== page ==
West Nile Virus (WNV)
WNV is a potentially serious illness that can be passed from infected mosquitoes. WNV is present in the Joplin area. Cases typically peak late in the summer into the early fall. Most people infected with WNV show no symptoms or very mild symptoms. Residents with underlying health conditions or residents over the age of 50 are at most risk to develop serious illness. The CDC reports that less than 1% of the reported cases fall in the serious illness category. To learn how you can prevent WNV view the following resources:
Ticks & Tick Born Illness
Gardening, camping, hiking, or just playing outdoors, these are all great spring and summertime activities, but don't forget about the ticks that may be in the same environment. Fortunately there are several tactics you can use to prevent tick bites and reduce your risk of tick-borne disease. Some of the more common diseases that you can get from a tick bite include:
- Lyme disease
- Rocky Mountain spotted fever
- Southern tick-associated rash illness
- Tick-borne relapsing fever
Protection from Tick Bites
Tick-borne diseases can occur worldwide. Fortunately, there are some simple steps you can take to protect yourself and your family.
- Know where to expect ticks. Ticks live in moist and humid environments, particularly in or near wooded or grassy areas. You may come into contact with ticks during outdoor activities around your home or when walking through vegetation such as leaf litter or shrubs. Always walk in the center of trails, in order to avoid ticks.
- Use a repellent with DEET (on skin or clothing) or permethrin (on clothing) and wear long sleeves, long pants, and socks. Products containing permethrin can be used to treat boots, clothing, and camping gear which can remain protective through several washings. Repellents containing 20% or more DEET (N, N-diethyl-m-toluamide) can be applied to the skin and they can protect up to several hours. Always follow product instructions. Parents should apply this product to their children, avoiding the hands, eyes, and mouth.
- Wear light-colored clothing, which allows you to see ticks crawling on your clothing.
- Tuck your pant legs into your socks so that ticks cannot crawl up inside of your pant legs. Some ticks can crawl down into shoes and are small enough to crawl through most socks. When traveling in areas with lone star ticks (which are associated with Southern tick-associated rash illness, ehrlichiosis, and possibly Rocky Mountain spotted fever) you should examine your feet and ankles to ensure that ticks are not attached.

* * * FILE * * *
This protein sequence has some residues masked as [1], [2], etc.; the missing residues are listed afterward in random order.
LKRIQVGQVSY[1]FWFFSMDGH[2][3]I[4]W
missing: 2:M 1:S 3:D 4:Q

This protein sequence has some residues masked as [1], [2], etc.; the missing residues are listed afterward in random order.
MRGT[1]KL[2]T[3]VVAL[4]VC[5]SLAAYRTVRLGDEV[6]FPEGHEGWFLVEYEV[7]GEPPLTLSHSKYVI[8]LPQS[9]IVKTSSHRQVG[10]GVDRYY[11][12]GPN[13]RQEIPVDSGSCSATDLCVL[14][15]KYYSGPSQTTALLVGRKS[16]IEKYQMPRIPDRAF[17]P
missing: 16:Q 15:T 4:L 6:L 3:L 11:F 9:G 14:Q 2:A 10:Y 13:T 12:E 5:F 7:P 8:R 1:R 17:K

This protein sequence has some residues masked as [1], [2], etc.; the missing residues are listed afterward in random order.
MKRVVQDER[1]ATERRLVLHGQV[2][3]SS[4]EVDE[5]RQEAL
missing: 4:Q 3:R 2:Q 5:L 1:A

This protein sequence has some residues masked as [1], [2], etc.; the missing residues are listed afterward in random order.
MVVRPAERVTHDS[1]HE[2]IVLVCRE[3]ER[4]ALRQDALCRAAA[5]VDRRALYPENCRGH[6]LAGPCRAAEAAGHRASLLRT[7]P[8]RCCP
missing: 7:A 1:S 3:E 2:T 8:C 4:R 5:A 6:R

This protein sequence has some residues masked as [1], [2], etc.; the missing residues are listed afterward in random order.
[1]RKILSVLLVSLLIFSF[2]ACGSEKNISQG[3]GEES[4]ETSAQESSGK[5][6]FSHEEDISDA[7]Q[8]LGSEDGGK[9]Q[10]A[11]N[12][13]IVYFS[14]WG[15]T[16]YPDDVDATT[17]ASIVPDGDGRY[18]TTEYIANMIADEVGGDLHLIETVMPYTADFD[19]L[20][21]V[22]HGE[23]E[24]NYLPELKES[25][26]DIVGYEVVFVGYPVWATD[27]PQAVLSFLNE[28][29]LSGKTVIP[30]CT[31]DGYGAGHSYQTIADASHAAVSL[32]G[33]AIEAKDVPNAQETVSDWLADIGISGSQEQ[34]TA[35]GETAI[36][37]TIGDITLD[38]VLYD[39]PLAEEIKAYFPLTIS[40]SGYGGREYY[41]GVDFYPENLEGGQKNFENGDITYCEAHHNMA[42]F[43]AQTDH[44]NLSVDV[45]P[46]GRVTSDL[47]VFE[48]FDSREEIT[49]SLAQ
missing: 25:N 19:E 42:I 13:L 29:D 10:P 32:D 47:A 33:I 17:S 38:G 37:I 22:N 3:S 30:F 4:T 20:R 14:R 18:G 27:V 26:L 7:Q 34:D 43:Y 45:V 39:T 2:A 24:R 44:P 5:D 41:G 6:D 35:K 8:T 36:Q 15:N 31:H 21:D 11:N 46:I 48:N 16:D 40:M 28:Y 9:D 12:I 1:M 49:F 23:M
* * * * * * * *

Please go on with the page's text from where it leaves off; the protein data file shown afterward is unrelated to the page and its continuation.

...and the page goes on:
Perform Daily Tick Checks
Check your body for ticks after being outdoors, even in your own yard. Conduct a body check upon return from potentially tick-infested areas by searching your entire body for ticks. Use a hand-held or full-length mirror to view all parts of your body and remove any tick you find. Check these parts of your body and your child's body for ticks:
- Around the waist
- Back of the knees
- Between the legs
- In and around ears
- In and around hair
- Inside belly button
- Under the arms
Check your children for ticks, especially in the hair, when returning from potentially tick-infested areas. See the list above for the places on your child's body to check for ticks. Remove any tick you find on your child's body.
Check Clothing & Pets
Ticks may be carried into the house on clothing and pets. Both should be examined carefully and any ticks that are found should be removed. Placing clothes into a dryer on high heat effectively kills ticks.
What to Do If You Are Bitten by a Tick
Remove an attached tick as soon as you notice it. Watch for signs of illness such as rash or fever and see a health care provider if these develop. For fully detailed information about tick removal, see the Rocky Mountain spotted fever website.
Your risk of acquiring a tick-borne illness depends on many factors, including where you live, what type of tick bit you, and how long the tick was attached. If you become ill after a tick bite, see a health care provider.
Reduce Ticks in Your Yard
- Modify your landscape to create tick safe zones. To do this, keep play areas and playground equipment away from shrubs, bushes, and other vegetation. Also, regularly remove leaf litter and clear tall grasses and brush around homes and place wood chips or gravel between lawns and wooded areas to keep ticks away from recreational areas.
- Use a chemical control agent. Effective tick control chemicals are available for use by the homeowner or they can be applied by a professional pest control expert and even limited applications can greatly reduce the number of ticks. A single springtime application of acaricide can reduce the population of ticks that cause Lyme disease by 68–100%.
- Discourage deer by removing plants that attract them. Constructing physical barriers may help discourage deer from entering your yard and bringing ticks with them.